In 2017, there aren’t many retailers that don’t operate an ecommerce site, but being a successful multichannel retailer is so much more than simply opening an online store.
If there is one overarching theme it is that retailers should remain adaptable in their approach as there is no single recipe for success.
Camera specialist Jessops, for example, was relaunched as a digitally led multichannel business by Dragons’ Den star Peter Jones after it collapsed into administration in 2013.
This involves trading through a much smaller store network based in large urban areas around the country, but also by differentiating itself from online competitors through a speedy 30-minute click-and-collect service.
But while having an extensive store network might be seen as a disadvantage in the current multichannel world, retailers including Screwfix and The Entertainer beg to differ. Both have realised the potential for stores to act as fulfilment centres and are continuing to pursue physical expansion.
Meanwhile, Argos is a prime example of having leveraged its sizeable estate as the backbone for its industry-leading Fast Track delivery service.
Stores provide a level of immediacy that the online channel will struggle to rival, but the Gap is narrowing thanks to quicker delivery times.
The Entertainer is one of only four stores in the top 30 to offer 90-minute deliveries
While only about a third of the top 30 currently provide a same-day delivery service, this proportion is expected to increase as it becomes a fierce battleground in online retail.
Ninety-minute deliveries are less prevalent, with only four retailers – Maplin, Matchesfashion, Schuh and The Entertainer – offering this.
Nevertheless, with consumer expectations around speed and flexibility of fulfilment continuing to gather pace, retailers ignore investment in this area at their peril.
There is also a real opportunity for multichannel retailers to excel in this area as they benefit from their existing store networks.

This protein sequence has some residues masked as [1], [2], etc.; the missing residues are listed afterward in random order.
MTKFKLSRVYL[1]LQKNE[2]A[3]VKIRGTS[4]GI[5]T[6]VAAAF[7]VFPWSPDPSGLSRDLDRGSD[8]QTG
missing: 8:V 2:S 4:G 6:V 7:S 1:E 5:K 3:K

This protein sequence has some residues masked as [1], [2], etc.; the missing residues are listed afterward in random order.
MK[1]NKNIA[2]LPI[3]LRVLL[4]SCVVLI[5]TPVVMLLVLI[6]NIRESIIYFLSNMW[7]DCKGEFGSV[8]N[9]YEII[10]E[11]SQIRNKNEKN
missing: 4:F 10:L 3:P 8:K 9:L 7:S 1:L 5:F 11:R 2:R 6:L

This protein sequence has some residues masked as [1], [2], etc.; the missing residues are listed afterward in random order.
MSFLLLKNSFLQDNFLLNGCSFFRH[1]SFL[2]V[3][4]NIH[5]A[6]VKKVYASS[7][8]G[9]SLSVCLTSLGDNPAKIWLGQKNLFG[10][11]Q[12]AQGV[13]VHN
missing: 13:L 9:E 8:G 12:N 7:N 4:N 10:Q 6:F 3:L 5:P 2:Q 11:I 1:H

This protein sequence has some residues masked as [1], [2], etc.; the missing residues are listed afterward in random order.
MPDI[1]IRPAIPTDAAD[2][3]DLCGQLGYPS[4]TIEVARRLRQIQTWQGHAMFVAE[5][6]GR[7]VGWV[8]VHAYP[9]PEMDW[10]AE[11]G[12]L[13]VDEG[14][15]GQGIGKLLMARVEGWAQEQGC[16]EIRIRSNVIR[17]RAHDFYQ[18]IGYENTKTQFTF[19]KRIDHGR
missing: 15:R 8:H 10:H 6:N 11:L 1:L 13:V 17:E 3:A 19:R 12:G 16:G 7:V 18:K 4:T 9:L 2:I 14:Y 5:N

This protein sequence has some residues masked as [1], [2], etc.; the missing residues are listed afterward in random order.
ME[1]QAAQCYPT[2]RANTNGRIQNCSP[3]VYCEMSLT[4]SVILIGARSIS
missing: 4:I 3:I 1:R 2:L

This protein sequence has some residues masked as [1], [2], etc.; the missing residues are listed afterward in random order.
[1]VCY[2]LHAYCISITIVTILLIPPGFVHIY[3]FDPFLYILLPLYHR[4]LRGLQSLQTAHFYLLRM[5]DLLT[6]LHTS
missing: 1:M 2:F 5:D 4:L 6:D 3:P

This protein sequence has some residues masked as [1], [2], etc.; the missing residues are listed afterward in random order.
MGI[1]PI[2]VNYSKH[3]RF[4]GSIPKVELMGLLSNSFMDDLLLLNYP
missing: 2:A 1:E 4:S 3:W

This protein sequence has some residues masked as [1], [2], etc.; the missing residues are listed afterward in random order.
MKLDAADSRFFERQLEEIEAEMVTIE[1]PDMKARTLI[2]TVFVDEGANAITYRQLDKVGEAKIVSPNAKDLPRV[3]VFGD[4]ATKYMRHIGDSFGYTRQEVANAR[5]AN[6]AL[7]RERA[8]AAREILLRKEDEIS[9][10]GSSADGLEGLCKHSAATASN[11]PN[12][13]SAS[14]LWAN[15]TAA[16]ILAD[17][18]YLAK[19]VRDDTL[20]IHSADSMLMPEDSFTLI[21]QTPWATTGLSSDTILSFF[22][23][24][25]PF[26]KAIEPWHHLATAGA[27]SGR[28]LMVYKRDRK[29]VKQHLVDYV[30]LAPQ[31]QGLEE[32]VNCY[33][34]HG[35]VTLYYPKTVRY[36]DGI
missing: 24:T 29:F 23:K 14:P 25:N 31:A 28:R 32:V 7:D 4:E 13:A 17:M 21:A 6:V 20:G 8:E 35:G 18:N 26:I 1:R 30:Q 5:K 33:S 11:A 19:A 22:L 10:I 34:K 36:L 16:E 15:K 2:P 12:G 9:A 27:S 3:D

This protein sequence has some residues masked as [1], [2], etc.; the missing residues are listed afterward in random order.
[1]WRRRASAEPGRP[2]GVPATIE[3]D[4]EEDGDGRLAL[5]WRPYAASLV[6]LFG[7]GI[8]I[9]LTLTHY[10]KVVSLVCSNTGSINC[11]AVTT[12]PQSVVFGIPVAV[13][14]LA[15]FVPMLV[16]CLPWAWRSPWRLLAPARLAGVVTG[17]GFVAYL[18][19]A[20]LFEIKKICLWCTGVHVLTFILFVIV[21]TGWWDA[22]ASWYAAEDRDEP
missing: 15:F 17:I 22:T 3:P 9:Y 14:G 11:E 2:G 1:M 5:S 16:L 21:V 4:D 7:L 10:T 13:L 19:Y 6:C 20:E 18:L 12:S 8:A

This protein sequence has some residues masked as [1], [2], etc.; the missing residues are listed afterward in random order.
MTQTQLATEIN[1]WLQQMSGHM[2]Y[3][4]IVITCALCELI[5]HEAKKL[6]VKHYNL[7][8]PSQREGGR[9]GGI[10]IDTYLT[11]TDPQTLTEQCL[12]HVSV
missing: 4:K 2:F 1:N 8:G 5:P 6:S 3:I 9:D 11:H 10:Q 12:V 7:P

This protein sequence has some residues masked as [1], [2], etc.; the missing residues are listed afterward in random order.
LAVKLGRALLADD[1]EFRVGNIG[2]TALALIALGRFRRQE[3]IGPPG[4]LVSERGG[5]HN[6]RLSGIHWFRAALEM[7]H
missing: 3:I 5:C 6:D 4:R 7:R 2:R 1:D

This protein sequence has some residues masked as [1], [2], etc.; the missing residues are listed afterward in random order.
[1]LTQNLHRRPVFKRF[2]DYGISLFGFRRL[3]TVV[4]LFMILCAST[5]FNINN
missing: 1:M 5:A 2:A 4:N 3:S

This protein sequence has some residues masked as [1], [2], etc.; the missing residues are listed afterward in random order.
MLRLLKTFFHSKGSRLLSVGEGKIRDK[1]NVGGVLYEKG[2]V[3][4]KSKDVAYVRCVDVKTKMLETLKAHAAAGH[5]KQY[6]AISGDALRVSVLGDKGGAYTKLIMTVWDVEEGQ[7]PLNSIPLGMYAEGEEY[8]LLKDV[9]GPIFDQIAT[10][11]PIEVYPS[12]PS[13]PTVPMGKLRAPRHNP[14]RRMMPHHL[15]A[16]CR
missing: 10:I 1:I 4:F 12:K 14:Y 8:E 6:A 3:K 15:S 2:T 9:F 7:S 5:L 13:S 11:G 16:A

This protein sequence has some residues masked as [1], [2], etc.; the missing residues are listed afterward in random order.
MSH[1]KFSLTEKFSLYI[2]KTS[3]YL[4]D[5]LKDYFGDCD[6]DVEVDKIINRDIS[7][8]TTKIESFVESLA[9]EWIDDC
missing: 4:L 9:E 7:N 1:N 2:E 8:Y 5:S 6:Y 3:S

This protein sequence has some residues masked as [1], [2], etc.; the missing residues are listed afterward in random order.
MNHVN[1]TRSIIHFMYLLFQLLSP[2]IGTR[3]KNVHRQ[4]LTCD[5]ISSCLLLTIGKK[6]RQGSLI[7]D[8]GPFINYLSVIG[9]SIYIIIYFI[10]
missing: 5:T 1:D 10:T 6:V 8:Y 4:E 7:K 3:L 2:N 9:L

Pureplay behemoth Amazon may have distribution centres scattered around the country in strategic locations but the majority of etailers will have more limited distribution capabilities and are less well-placed to offer fast deliveries.
A bricks-and-mortar presence provides what should be a bulletproof foundation for advancements in fulfilment.
3. Tech investment
With online continuing to take a greater slice of overall sales, multichannel retailers are finding that their stores are becoming less productive.
However, this does not mean retailers should radically reduce their footprint – rather they should aim for a perfect synergy between online and offline through considered investment in new technologies.
Click-and-collect is an ideal way to drive online shoppers into store. It’s convenient for shoppers and productive for retailers – often leading to additional purchases.
It also gives the chance to enhance brand reputation by offering an engaging and pleasurable in-store experience – an opportunity that should further prompt investment in new in-store innovations.
Smart retailers are also those that have gone one step further and have achieved a single view of stock. By allowing shoppers to see if a store has a particular item in stock, they may decide to visit a store that they wouldn’t have otherwise.
This capability can be tied into a speedy click-and-collect service, with both Jessops and The Entertainer, for example, offering click-and-collect within 30 minutes.
The top five
|RWP multichannel score
|% of sales generated online
- All Saints
- Better Bathrooms
- Dixons Carphone
- Evans Cycles
- House of Fraser
- Innovation & disruption
- John Lewis & Partners
- Kurt Geiger
- Mamas & Papas
- Stores and property
- Ted Baker
- The Entertainer
- Urban Outfitters